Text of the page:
The well pump is an integral part of a well system. A well pump is designed to pump water into the household or designated water system (can be a storage tank).
A typical well pump usually lasts between 8-15 years. How long your well pump will last depends on a number of factors, including the equipment type and model.
A time will come when you will have to let go of your old pump. From age-related deterioration to poor water quality, there are several reasons why well pumps fail.
Some common signs of a faulty well pump are: high electric bills, spitting faucets, fluctuations in water pressure throughout your home, and weird noises coming from the tank.
A well pump uses centrifugal force to push water upwards. A faulty or damaged pump may simply stop working or will fail to generate enough force to push the water from your well into the storage tank.
Sometimes it makes more sense to replace a well pump than repair it. If your pump is damaged beyond repair, hire a well contractor for well pump replacement in Petaluma.
Here are some things every well owner must know about pulling and replacing well pumps.
Prepare Your Well Pump to Be Pulled Out
Safety comes first. Before you pull out your pump, turn it off by shutting off the breaker that connects to the well pump system. Once you have determined the system is not getting power, loosen the cap bolts and remove the well cap.
The Right Way to Pull a Well Pump
If done by hand, pulling a well pump out is often a two-person job. If you will be removing the pump, stand directly above your well. Pull your pump straight up and out of its casing, while your partner helps pull up the wire. There are a few different device used to hold the well pipe in place during the pulling of the pump. Make sure you have one handle and that it is in good working order, so that the pump does not fall back down the well.
Lift the pump until it’s entirely removed from its casing. After you have removed the pump, cover the well hole with a vermin-proof cap to prevent objects from falling in.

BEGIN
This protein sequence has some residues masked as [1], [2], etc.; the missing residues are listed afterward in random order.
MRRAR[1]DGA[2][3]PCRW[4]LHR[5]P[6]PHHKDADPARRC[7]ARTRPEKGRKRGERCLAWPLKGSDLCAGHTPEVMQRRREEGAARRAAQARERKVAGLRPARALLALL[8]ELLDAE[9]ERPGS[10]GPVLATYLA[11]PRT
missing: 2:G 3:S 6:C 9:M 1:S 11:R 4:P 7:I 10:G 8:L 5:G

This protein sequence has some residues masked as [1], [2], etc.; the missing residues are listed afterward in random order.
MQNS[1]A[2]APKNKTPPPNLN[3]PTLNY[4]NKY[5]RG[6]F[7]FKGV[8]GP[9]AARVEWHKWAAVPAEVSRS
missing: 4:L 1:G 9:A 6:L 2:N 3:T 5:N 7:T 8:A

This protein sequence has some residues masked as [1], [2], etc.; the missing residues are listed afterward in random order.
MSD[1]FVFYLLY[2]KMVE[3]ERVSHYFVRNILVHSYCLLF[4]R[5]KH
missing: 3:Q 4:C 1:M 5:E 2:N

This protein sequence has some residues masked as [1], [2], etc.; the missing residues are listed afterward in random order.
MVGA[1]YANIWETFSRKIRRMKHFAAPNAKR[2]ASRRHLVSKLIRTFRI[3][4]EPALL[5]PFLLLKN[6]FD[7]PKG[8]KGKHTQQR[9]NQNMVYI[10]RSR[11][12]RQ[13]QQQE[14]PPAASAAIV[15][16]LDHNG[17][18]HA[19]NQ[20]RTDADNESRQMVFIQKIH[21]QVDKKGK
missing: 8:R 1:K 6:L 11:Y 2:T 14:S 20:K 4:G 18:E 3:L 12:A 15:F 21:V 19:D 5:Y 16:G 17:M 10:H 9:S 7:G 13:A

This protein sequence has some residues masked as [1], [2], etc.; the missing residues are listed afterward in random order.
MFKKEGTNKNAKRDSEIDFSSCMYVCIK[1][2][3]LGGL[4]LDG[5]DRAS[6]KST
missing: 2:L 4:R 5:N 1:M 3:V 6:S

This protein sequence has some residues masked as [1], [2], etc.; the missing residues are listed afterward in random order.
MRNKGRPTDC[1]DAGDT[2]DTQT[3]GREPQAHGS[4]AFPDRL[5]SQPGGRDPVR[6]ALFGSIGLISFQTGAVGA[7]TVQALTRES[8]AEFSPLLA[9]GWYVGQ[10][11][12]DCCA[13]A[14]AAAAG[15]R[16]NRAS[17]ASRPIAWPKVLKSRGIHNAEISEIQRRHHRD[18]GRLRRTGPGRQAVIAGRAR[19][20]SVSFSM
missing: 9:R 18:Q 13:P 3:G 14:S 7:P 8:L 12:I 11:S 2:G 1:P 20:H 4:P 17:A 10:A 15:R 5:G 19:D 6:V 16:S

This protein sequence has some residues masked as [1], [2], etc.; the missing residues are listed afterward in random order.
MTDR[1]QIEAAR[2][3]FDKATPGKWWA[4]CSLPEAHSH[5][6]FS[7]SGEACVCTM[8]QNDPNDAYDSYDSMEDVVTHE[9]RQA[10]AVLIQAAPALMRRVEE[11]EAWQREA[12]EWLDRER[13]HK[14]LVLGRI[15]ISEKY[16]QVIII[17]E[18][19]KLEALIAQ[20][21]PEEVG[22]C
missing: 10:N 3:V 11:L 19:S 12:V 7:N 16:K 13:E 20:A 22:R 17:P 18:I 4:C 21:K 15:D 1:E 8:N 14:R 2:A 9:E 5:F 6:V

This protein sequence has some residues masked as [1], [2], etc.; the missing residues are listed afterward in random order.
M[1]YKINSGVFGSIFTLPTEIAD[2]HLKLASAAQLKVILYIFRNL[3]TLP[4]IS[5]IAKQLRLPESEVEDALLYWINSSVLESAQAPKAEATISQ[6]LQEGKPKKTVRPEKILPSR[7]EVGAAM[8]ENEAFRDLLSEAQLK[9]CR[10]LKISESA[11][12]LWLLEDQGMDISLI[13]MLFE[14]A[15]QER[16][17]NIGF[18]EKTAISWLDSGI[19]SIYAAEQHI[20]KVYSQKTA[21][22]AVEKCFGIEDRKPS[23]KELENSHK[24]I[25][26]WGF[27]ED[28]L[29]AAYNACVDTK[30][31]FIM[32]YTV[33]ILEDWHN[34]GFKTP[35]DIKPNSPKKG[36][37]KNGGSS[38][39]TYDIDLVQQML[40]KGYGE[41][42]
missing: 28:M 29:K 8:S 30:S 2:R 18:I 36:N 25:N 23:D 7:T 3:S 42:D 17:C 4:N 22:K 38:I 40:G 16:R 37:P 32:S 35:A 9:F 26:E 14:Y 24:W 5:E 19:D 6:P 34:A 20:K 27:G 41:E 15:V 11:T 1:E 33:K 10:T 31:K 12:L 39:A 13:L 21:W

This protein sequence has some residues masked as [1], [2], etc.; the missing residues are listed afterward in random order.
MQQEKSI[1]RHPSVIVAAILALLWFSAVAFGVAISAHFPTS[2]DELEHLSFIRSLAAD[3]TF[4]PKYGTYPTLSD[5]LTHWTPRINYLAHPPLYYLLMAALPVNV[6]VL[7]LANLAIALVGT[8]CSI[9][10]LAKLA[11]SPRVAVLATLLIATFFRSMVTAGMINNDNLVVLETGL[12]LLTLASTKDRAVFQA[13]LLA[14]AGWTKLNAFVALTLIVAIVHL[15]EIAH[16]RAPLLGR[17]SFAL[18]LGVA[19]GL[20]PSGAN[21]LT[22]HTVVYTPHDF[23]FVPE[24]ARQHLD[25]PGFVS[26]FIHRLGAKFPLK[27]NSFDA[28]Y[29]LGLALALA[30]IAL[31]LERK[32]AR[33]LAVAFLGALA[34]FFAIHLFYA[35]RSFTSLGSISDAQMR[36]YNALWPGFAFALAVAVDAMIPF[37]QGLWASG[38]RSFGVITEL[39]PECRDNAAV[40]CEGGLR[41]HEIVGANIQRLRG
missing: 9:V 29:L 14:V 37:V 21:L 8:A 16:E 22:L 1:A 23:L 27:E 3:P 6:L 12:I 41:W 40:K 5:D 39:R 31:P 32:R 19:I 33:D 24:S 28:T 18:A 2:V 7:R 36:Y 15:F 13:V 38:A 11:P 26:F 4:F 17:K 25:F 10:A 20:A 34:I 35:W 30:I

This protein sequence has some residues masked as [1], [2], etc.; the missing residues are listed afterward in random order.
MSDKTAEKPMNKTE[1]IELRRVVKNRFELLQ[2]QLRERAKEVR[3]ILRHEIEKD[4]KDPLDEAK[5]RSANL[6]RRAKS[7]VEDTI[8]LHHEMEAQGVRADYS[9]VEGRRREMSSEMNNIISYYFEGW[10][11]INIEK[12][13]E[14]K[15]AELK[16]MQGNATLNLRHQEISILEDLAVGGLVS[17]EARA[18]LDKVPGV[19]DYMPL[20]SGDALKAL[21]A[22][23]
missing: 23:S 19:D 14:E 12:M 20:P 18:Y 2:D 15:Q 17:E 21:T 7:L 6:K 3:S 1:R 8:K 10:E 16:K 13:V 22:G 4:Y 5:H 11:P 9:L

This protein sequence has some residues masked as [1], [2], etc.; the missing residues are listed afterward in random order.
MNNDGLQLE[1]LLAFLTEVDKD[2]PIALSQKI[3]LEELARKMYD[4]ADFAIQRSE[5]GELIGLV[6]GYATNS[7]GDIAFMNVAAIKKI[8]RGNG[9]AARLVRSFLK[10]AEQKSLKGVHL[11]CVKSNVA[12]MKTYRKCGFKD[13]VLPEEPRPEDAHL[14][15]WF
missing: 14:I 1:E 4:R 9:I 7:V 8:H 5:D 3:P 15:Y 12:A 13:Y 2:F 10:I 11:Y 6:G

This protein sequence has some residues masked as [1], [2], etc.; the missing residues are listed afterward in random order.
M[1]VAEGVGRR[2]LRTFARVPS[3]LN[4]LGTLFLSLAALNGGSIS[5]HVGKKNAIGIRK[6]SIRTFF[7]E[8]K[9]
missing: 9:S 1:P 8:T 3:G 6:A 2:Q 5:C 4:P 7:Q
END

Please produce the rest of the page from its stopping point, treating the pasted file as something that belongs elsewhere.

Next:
Replace Your Pump
Turn on a hose or faucet to release all the pressure and drain all the liquids from the pumping system. Check to be sure that the discharge line is held down while you are draining water. This will prevent it from moving around and injuring you or someone else or causing damage.
If the existing line has accumulated unwanted materials or shows signs of rust, replace it. Install the replacement, following manufacturer’s instructions.
Use a plumber’s wrench to screw the pipe that carries water to your house to the outlet pipe on the pump and the inlet pipe (the pipe from the well) to the inlet pipe on your pump.
Connect the wires to the appropriate terminals on the pressure switch of your new pump. Tighten the wires with a screwdriver.
Make sure the pump motor is wired for the same voltage as what is being supplied from the circuit breaker.
Run the pump and check water quality. Water should be clean and clear of impurities and foreign materials such as silt and sand. Well water can often be stirred up by the replacement process. You may need to pump the well until water becomes clean again before reconnecting to your house.
Tips to Help You Select the Right Pump for Your Well
First and foremost, determine what type of pump you need. If you have a deep well, it makes sense to opt for a submersible pump (a submersible pump is installed beneath the ground and is placed in a well casing). Jet pumps are ideal for shallow wells (less than 25 feet deep).
Before buying a pump, check its power ratings and the gallons per minute pumped. Consider your well size and determine if the pump is capable of pushing or lifting water from your well into your household.
Some factors to consider when selecting a well pump are: number of people living in your house, irrigation needs, number of bathrooms, and number and type of household appliances.
Why It Makes Sense to Hire a Professional for Well Pump Replacement
While it’s possible to install a well pump yourself, it’s usually not recommended. If you take the DIY route, you may make a mistake or inadvertently damage a component, cutting short your pump’s service life, or worse, if a short circuit occurs, you or someone else can get injured.
If your well is over 200 feet deep, you absolutely need an expert. A professional will ensure flawless installation. When a water pump is installed correctly, it lasts longer, performs the way it should, and needs less frequent repairs.